It was at the Giro delle Regioni where Froome really started to show potential and in retrospect his perfomances were quite remarkable for a rider who was competing with such a distinct disadvantage due to his lack of skills and professional training. He won the primary mountain stage ahead of riders who have now become household names, the likes of Tour de France stage winner Rui Costa and Bauke Mollema who came 4th at the Vuelta 2011 amonst others.

    This has been Froome's first real crack at proper European racing and he had taken to it amazingly well considering his limiting circumstances. In fact Froome would have dominated the race if not for his chain braking in the closing meters of the other major stage.

    Yet even considering the amazing perfomance Froome has put in, it was not enough. He had been racing for the WCC (World Cycling Centre Team) whilst in Europe and the coach of the team Michael Theze said of Froome that...

    It is obvious to us in retrospect that Froome was still far behind the other riders when it came to the technical skills required to race at the highest level and this placed him at a significant disadvantage.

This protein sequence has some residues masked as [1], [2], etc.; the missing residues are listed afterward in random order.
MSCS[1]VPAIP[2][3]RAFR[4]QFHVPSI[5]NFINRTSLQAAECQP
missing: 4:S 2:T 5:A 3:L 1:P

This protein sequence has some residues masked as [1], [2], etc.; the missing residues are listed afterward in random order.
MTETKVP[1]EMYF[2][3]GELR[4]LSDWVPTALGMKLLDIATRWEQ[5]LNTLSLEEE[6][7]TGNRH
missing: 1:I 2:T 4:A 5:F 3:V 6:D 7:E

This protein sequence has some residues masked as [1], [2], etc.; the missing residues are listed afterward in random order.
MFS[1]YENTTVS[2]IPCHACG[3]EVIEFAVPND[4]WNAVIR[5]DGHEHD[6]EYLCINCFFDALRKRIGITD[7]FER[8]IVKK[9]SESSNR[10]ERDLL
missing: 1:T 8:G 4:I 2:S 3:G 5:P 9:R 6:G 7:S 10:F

Then in 2008 Froome was eventually snapped up by Barloworld and was therefore under the direction of their Italian manager Claudio Corti, now the manager of Farnese Vini. As would be expected of any neo-pro - no matter their talent - who was only starting out in their career, the season was to be used merely as an eye opener for Froome and for him to truly adjust to the European style of racing.

    Yet even so Froome was impressive he finished in the Top 10 in a number of minor races and he safely finished a number of high profile classics such as Liege Bastogne Liege and La Fleche Wallone. His most impressive result though was his 5th place finish in a TT at the Vuelta asturias where he managed to finish a mere 26 seconds behind Samuel Sanchez the soon to be Olympic champion.

    Froome was certainly showing signs of his potential. He was then given the opportunity to ride his first Grand Tour - the Tour de France and he battled through it, and then managing to eventually finish 14th on the final stage which was a TT.